Iran Says No Change in Nuclear, Foreign Policy with New Minister

Iran said Tuesday its nuclear and foreign policies will not change after President Mahmoud Ahmadinejad fired Foreign Minister Manouchehr Mottaki and replaced him with the atomic chief.

"Iran's major international policies are defined in higher levels and the foreign ministry executes these policies. We will not see any changes in our basic policies," foreign ministry spokesman Ramin Mehmanparast said at his weekly briefing.

"I don't think there will be any changes in the nuclear policy and the talks" with world powers over Iran's nuclear program, he said.

Ahmadinejad on Monday named Ali Akbar Salehi, a vice-president and head of Iran's atomic energy organization, as caretaker foreign minister after sacking Mottaki.

No reasons were given for the surprise move, which came just days after Iran held crunch talks in Geneva on December 6 and 7 with world powers over its controversial nuclear dossier.

Further talks are scheduled for next month in Iran's neighbor Turkey.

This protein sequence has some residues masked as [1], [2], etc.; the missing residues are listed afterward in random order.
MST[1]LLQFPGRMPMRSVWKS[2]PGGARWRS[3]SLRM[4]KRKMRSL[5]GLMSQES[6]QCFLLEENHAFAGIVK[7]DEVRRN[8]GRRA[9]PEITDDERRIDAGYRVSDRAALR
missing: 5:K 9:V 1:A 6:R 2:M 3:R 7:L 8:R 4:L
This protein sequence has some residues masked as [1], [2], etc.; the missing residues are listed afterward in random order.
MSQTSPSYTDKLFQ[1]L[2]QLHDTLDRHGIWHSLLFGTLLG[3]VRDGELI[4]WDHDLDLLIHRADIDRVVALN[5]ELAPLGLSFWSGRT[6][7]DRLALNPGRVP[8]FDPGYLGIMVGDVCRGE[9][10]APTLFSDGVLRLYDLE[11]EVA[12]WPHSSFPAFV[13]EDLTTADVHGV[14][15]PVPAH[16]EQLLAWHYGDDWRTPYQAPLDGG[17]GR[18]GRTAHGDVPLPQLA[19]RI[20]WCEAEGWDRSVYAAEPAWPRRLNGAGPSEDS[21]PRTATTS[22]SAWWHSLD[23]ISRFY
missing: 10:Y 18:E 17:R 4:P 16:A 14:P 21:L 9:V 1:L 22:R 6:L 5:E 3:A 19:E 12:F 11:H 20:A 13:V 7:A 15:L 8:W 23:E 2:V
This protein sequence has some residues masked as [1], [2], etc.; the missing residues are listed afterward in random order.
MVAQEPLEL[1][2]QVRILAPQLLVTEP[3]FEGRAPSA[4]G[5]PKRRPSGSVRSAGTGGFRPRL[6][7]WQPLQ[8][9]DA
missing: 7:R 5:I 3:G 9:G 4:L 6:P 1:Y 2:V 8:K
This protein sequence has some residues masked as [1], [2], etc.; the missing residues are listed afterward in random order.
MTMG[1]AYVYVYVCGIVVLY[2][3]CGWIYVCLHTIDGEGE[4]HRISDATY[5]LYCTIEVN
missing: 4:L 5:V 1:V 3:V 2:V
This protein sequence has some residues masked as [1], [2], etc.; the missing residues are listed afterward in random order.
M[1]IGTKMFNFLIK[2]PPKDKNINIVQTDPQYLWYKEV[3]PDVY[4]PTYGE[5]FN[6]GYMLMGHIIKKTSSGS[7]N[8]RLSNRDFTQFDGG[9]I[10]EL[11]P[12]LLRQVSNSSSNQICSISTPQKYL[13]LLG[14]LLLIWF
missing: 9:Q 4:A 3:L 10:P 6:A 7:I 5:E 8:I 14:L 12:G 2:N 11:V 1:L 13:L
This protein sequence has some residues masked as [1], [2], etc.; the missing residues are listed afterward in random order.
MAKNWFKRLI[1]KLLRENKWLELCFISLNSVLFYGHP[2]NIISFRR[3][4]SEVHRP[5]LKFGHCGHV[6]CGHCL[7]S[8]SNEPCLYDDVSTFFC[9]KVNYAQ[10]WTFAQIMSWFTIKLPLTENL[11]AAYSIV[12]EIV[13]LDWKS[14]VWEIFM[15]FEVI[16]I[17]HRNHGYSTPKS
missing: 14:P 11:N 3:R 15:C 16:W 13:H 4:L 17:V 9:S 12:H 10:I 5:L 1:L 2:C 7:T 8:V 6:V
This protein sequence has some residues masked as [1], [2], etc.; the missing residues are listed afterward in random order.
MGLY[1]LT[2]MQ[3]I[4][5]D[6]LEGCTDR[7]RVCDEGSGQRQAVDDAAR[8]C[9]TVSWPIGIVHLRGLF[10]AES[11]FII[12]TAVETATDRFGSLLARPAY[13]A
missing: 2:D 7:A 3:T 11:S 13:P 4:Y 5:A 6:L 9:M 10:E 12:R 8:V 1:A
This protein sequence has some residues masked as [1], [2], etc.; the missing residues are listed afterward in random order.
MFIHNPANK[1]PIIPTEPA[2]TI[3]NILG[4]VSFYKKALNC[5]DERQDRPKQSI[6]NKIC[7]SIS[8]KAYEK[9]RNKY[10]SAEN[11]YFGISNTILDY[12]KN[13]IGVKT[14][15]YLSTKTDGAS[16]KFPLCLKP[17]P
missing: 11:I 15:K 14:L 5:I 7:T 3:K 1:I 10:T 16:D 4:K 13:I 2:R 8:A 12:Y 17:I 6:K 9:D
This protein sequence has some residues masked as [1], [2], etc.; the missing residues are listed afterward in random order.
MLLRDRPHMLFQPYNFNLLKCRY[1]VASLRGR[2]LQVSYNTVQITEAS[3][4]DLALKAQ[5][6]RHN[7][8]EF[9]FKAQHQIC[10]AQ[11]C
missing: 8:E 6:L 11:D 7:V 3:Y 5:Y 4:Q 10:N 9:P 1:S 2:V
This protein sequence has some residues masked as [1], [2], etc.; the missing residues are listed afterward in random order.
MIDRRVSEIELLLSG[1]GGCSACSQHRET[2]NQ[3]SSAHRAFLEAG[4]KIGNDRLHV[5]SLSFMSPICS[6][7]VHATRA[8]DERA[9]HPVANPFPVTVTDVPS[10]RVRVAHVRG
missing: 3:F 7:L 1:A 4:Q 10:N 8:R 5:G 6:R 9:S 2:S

Salehi, 61, who was appointed atomic energy chief on July 17, 2009, has been a driving force behind Iran's atomic program, and during his tenure, the country's first nuclear power plant has come on line.

Earlier this month, at a security meeting in neighboring Bahrain, Mottaki hailed as a "step forward" remarks by U.S. Secretary of State Hillary Clinton that Iran is entitled to a peaceful nuclear energy program.

Clinton had told the BBC that Tehran could enrich uranium for civilian purposes in the future, but only once it has demonstrated it can do so in a responsible manner and in accordance with Iran's international obligations.

Mottaki's comments appeared to cut across the Islamic republic's official position, repeated almost daily, that its enrichment of uranium is non-negotiable.